Volunteer Spotlight: John Johnson
“Being an AHP emotional support volunteer helped me stay grounded and kept my mind off of my own precarious—yet unknown at the time—HIV status,” John Johnson said as he narrated a history going back 30 years which eventually led to an HIV diagnosis and a volunteer gig at AHP that continues to this day. For people like Johnson, long-term survivors and long-term volunteers, AHP plays a double-role: delivering crucial emotional support and mental health care while offering the ongoing opportunity not only to give back to AHP, but more importantly, to find a new place for themselves in the community.
In 1984, early in the epidemic, things were spinning out of control with mysterious illnesses leading to swift deaths among so many gay men and Johnson’s colleagues and lovers were among the fallen. Johnson felt he had to do something to help his peers: he signed up for the Shanti Project’s emotional support buddy training. Soon after, he was spending his evenings and weekends as a volunteer buddy for people with AIDS, in most cases, keeping them company as they approached the last days of their lives.
Later, Carol Kleinmaier, who transferred to AHP, along with Shanti’s groups program, asked Johnson to become a support group facilitator. Following the weekend-long training, Johnson worked with Kleinmaier for a year while facilitating a support group for men with HIV/AIDS at the Most Holy Redeemer Parish in San Francisco.
In 1994 HIV/AIDS support groups were still held inside people’s homes: as AHP could not house in our offices all the groups necessary to accommodate the tremendous need, and even with groups overflowing into people’s homes, there were often more than 20 people in each group. Because men were dying at such an alarming rate, group facilitators would watch as their entire group would turn over every six months, and during nearly every weekly group meeting, members would acknowledge a recent death, another funeral. If dealing with the challenges of a life threatening, infectious disease, for which there was no effective treatment, was enough to keep most group facilitators inundated, watching so many die was a constant stressor. It becomes even more challenging when a facilitator is coping with an HIV-positive diagnosis themself.
Johnson did know he was positive, and came to AHP to test for HIV in 1986 for confirmation. Even though he had predicted the result, it was devastating. But Johnson knew what to do. And soon after, he joined an AHP support group, which helped him heal and become more honest and emotionally courageous.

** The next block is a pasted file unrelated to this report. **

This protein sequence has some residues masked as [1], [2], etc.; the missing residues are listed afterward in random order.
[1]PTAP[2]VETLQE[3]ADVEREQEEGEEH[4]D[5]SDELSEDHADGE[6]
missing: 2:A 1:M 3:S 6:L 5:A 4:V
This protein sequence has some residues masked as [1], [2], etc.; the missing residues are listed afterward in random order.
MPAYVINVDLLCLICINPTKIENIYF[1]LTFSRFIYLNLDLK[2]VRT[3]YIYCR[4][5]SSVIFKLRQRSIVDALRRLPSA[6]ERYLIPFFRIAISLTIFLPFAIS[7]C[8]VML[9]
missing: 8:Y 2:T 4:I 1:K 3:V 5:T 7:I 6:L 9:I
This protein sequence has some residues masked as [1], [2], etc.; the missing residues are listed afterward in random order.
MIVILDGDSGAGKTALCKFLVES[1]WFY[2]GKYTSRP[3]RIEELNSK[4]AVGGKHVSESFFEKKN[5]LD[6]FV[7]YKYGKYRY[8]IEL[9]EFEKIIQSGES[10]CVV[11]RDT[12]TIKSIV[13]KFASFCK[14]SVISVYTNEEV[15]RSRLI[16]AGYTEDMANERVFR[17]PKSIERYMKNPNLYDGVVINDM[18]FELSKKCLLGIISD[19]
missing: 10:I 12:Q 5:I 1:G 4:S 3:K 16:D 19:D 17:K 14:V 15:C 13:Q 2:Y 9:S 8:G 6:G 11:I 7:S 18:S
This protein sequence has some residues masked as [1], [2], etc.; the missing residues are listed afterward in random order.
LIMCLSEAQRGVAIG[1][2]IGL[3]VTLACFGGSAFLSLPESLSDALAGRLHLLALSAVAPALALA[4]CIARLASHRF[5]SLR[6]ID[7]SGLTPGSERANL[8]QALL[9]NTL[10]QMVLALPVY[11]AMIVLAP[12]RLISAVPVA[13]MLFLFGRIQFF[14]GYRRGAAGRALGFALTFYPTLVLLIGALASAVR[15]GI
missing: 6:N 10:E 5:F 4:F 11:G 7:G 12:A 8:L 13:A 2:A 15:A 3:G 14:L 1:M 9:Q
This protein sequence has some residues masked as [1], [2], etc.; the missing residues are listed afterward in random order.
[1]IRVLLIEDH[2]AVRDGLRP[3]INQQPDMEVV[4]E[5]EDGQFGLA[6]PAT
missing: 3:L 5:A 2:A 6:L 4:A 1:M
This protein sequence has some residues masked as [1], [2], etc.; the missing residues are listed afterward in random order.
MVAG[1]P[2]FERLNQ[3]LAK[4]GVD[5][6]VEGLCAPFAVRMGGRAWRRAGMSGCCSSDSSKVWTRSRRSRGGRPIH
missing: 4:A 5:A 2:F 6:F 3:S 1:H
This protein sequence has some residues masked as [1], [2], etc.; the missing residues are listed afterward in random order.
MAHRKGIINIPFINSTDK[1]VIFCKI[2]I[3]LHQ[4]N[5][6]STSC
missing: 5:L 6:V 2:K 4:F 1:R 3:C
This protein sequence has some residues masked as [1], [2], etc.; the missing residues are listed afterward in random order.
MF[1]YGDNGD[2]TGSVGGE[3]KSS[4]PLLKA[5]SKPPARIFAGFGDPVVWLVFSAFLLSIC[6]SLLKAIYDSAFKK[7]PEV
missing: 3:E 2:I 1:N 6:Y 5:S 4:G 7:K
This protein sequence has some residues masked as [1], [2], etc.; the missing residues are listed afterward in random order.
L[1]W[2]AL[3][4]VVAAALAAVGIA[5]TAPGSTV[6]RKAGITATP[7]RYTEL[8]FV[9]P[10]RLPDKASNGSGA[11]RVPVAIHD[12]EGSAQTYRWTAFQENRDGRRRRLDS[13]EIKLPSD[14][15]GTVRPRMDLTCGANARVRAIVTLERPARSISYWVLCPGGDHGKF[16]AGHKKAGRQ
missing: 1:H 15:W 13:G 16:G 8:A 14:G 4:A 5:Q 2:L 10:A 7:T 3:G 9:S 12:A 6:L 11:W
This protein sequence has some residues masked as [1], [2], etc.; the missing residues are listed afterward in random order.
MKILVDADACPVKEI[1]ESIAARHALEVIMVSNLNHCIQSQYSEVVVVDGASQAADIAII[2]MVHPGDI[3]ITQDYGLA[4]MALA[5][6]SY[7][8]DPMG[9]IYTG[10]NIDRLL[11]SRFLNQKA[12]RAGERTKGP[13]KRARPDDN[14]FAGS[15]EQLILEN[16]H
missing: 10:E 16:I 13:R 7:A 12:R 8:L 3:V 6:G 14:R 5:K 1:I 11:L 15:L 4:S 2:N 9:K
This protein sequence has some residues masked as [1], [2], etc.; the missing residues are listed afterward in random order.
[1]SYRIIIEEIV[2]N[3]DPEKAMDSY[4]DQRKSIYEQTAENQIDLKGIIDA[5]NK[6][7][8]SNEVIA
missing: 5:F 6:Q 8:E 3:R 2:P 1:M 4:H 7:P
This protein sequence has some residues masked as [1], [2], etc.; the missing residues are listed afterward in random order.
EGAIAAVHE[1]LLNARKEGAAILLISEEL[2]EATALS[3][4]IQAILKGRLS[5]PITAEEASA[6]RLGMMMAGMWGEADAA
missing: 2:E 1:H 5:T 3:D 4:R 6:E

We are fortunate that AHP’s volunteer facilitators are so devoted to our clients. The facilitators are deep listeners who, with grace and generosity hold a space for all the pain while they bear witness to the inner-most challenges, thoughts and feelings of their group members. Fortunately, facilitators also have a place to discuss their experiences with their peers at AHP’s monthly volunteer facilitator consult group, led (and catered!) by AHP Groups Program Coordinator, Barton Shulman, LPCC, who is the buffer that supports facilitators. According to Johnson, “There is so much wisdom shared” at the monthly consult group “I look forward to it each and every month.”
After nearly 25 years as a volunteer at AHP, Johnson still looks forward to his group each week, in no small measure because AHP ensures that facilitators are not on their own. And even if the issues people living with HIV face have changed—challenges related to aging, medications, dating, work, money—rather than the fears of the unknown, of death and dying, that used to be routine, Johnson says, “I am still so honored to be a witness to the grace and courage that the members display. “ And at AHP, even after nearly 34 years, we know that our success in serving our community is linked not only to the expertise and passion of staff, but also, and critically, to the commitment and wisdom of volunteers like John Johnson.